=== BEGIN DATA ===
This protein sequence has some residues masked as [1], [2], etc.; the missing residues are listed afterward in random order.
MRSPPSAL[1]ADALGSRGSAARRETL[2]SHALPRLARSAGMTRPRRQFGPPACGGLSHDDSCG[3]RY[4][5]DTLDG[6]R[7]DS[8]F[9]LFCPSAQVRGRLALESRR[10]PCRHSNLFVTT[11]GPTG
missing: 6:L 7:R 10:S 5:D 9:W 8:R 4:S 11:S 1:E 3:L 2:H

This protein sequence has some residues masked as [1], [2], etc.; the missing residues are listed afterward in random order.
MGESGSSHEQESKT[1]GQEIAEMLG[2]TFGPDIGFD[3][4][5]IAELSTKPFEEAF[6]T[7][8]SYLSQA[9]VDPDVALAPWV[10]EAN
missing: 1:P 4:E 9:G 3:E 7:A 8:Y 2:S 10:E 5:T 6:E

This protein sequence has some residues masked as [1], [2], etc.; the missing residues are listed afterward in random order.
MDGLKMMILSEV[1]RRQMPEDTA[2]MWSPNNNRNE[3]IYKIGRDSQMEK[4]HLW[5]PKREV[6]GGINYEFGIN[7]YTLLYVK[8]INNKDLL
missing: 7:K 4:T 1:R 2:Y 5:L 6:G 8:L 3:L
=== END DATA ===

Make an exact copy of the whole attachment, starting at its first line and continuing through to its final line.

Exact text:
This protein sequence has some residues masked as [1], [2], etc.; the missing residues are listed afterward in random order.
MRSPPSAL[1]ADALGSRGSAARRETL[2]SHALPRLARSAGMTRPRRQFGPPACGGLSHDDSCG[3]RY[4][5]DTLDG[6]R[7]DS[8]F[9]LFCPSAQVRGRLALESRR[10]PCRHSNLFVTT[11]GPTG
missing: 6:L 7:R 10:S 5:D 9:W 8:R 4:S 11:S 1:E 3:L 2:H

This protein sequence has some residues masked as [1], [2], etc.; the missing residues are listed afterward in random order.
MGESGSSHEQESKT[1]GQEIAEMLG[2]TFGPDIGFD[3][4][5]IAELSTKPFEEAF[6]T[7][8]SYLSQA[9]VDPDVALAPWV[10]EAN
missing: 1:P 4:E 9:G 3:E 7:A 8:Y 2:S 10:E 5:T 6:E

This protein sequence has some residues masked as [1], [2], etc.; the missing residues are listed afterward in random order.
MDGLKMMILSEV[1]RRQMPEDTA[2]MWSPNNNRNE[3]IYKIGRDSQMEK[4]HLW[5]PKREV[6]GGINYEFGIN[7]YTLLYVK[8]INNKDLL
missing: 7:K 4:T 1:R 2:Y 5:L 6:G 8:L 3:L